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Look, I'm very happy to talk to him about any tie, if there's anything he wants to know…I've spoken to him, as I say, I rang him last Saturday morning after I'd spoken to President Bush to tell him of the discussion and give him an indication of what was canvassed. And I'll continue to extend those courtesies and I'm very happy to talk to him. And I could imagine that over the next few weeks, depending on how things unfold, that I will talk to him and I'd be very happy to talk to him on a one-on-one basis about this matter. I believe that when you are dealing with serious issues and possible, and it can't be anything more than that because I hope it doesn't occur and we've not been requested, any possible involvement of Australian forces, it's very necessary for the Opposition to be fully briefed. And can I repeat, intelligence briefings are available to the Leader of the Opposition and they have been taken advantage of and I repeat, they remain available and they'll continue to be fully available.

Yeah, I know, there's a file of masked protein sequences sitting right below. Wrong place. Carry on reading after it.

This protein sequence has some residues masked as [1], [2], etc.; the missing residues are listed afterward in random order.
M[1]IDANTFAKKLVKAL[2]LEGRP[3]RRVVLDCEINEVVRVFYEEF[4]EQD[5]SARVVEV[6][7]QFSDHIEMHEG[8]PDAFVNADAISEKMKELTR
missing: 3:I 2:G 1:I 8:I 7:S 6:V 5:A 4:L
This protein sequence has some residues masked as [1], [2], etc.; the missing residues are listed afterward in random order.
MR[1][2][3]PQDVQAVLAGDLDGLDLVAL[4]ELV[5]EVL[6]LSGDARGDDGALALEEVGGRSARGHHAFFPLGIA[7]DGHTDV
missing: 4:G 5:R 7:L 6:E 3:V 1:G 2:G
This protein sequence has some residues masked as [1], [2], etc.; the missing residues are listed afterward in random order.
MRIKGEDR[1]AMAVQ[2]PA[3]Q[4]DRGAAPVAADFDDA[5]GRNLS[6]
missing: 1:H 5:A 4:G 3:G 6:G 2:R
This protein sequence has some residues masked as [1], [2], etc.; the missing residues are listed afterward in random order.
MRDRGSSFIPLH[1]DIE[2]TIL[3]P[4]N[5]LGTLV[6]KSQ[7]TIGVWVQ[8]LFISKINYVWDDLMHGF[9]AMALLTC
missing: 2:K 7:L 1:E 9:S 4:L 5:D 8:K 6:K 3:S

JOURNALIST:

Just on a local issue, the sugar cane farmers and the rebate for ethanol [Inaudible] can they expect an announcement on that shortly?

PRIME MINISTER:

Well, I saw something in the paper about that this morning. I don't have anything to say at this stage about that speculation.

JOURNALIST:

[Inaudible] tax rebate on locally produced ethanol?

PRIME MINISTER:

I don't have anything to say about the story.

JOURNALIST:

Not going to get [inaudible]?

PRIME MINISTER:

I don't have anything to say about the story.

JOURNALIST:

Prime Minister, about these job figures, are you concerned that they're [inaudible] indication that the economy is overheating?

PRIME MINISTER:

I don't think the economy is overheating. I think if you look at the stream of economic statistics, you see an economy that's humming along nicely, not overheating. And there are, as a finely tuned engine carries the car down the highway, there are some clouds there and you may have to put the hood up and the clouds are the American hesitancy and the drought. It's sort of a mixed metaphor, I know.

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JOURNALIST:

If you don’t have anything to say about the ethanol production rebates, who should the sugar farmers be looking to for an answer ?

PRIME MINISTER:

Well I'm just repeating what I said.

Thank you.

[ends]